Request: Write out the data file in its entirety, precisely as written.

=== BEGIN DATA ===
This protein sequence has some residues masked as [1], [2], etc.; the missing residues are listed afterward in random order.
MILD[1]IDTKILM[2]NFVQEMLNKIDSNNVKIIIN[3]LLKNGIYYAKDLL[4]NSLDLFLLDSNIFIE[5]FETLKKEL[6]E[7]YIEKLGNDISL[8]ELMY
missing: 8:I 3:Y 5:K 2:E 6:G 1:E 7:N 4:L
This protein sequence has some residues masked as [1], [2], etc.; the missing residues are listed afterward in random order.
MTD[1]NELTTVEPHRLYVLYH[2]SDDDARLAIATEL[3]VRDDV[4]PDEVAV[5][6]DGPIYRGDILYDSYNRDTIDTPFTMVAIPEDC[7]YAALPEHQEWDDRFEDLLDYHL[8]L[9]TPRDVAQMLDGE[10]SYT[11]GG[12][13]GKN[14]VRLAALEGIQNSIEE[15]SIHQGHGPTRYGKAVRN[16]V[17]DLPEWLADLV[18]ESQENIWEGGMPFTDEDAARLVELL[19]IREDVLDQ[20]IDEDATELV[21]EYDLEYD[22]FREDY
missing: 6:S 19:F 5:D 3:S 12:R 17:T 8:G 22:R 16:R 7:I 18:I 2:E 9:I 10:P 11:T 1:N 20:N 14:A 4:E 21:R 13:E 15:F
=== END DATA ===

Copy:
This protein sequence has some residues masked as [1], [2], etc.; the missing residues are listed afterward in random order.
MILD[1]IDTKILM[2]NFVQEMLNKIDSNNVKIIIN[3]LLKNGIYYAKDLL[4]NSLDLFLLDSNIFIE[5]FETLKKEL[6]E[7]YIEKLGNDISL[8]ELMY
missing: 8:I 3:Y 5:K 2:E 6:G 1:E 7:N 4:L
This protein sequence has some residues masked as [1], [2], etc.; the missing residues are listed afterward in random order.
MTD[1]NELTTVEPHRLYVLYH[2]SDDDARLAIATEL[3]VRDDV[4]PDEVAV[5][6]DGPIYRGDILYDSYNRDTIDTPFTMVAIPEDC[7]YAALPEHQEWDDRFEDLLDYHL[8]L[9]TPRDVAQMLDGE[10]SYT[11]GG[12][13]GKN[14]VRLAALEGIQNSIEE[15]SIHQGHGPTRYGKAVRN[16]V[17]DLPEWLADLV[18]ESQENIWEGGMPFTDEDAARLVELL[19]IREDVLDQ[20]IDEDATELV[21]EYDLEYD[22]FREDY
missing: 6:S 19:F 5:D 3:S 12:R 17:T 8:G 22:R 16:R 7:I 18:I 2:E 9:I 10:P 11:T 1:N 20:N 14:A 4:E 21:R 13:E 15:F